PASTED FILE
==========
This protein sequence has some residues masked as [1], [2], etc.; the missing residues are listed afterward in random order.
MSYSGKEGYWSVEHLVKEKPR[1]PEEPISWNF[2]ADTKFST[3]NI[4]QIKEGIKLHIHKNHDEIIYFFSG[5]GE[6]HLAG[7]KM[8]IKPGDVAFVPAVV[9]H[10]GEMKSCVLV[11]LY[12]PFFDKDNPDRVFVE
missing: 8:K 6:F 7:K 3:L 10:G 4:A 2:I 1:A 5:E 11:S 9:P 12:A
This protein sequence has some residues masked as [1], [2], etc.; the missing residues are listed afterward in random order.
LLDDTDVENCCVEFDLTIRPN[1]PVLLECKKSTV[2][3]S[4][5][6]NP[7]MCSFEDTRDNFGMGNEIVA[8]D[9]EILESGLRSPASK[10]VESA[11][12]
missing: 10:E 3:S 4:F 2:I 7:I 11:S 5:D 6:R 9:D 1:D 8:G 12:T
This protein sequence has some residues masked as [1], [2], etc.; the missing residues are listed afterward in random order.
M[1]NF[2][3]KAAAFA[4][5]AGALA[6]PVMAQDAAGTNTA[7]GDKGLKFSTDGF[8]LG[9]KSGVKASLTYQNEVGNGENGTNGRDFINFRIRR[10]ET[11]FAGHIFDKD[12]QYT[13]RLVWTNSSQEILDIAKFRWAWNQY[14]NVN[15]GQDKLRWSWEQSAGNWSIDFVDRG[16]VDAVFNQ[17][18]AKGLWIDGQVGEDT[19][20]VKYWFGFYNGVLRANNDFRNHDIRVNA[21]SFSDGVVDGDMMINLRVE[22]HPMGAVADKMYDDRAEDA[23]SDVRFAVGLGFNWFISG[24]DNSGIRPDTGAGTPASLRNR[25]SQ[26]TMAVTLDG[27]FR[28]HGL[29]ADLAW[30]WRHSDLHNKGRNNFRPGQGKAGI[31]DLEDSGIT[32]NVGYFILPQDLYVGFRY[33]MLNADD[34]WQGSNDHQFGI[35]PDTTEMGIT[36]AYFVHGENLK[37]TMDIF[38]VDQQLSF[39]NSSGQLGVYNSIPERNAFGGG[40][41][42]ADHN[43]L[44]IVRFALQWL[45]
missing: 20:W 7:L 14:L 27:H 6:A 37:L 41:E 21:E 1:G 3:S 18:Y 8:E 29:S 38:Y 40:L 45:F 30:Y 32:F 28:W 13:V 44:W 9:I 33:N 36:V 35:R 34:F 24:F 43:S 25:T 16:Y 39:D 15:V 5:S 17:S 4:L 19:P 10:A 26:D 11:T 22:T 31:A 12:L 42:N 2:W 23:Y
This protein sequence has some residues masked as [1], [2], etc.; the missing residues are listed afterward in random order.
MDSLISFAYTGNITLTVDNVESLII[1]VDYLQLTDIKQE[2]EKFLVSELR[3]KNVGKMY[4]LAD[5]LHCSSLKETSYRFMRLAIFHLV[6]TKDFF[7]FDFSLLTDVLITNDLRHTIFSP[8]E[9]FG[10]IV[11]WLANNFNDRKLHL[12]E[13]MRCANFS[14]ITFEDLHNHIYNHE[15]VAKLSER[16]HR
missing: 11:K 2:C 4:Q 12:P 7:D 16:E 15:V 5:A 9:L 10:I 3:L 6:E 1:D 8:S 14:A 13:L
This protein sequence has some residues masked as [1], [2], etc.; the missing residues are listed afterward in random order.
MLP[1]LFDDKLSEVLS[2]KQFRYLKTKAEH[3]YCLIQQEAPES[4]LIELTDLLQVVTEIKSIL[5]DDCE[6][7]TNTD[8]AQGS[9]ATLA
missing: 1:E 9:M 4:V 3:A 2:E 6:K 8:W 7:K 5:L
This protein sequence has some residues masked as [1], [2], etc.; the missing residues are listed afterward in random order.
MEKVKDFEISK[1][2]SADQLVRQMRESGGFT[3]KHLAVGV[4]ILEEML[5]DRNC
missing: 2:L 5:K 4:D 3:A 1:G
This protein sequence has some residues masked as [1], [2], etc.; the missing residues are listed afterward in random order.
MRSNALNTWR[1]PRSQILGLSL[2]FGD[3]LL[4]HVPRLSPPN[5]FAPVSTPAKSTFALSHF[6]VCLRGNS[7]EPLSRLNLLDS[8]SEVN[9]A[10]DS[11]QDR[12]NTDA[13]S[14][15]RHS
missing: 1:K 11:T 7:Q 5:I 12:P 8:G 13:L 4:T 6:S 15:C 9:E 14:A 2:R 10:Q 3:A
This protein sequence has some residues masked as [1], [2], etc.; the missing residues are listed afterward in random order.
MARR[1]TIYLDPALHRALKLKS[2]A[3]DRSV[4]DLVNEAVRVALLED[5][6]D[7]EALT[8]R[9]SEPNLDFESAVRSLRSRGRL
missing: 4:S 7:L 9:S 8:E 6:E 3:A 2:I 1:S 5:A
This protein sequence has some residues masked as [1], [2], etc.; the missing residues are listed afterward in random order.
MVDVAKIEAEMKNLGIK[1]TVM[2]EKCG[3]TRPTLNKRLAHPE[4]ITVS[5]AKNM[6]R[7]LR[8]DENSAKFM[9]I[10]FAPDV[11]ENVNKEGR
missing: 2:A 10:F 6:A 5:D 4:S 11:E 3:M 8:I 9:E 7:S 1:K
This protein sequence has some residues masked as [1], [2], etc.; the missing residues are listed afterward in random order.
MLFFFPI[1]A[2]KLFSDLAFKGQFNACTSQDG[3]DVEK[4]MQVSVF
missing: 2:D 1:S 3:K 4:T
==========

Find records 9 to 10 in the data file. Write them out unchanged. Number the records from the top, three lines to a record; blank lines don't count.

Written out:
This protein sequence has some residues masked as [1], [2], etc.; the missing residues are listed afterward in random order.
MVDVAKIEAEMKNLGIK[1]TVM[2]EKCG[3]TRPTLNKRLAHPE[4]ITVS[5]AKNM[6]R[7]LR[8]DENSAKFM[9]I[10]FAPDV[11]ENVNKEGR
missing: 2:A 10:F 6:A 5:D 4:S 11:E 3:M 8:I 9:E 7:S 1:K
This protein sequence has some residues masked as [1], [2], etc.; the missing residues are listed afterward in random order.
MLFFFPI[1]A[2]KLFSDLAFKGQFNACTSQDG[3]DVEK[4]MQVSVF
missing: 2:D 1:S 3:K 4:T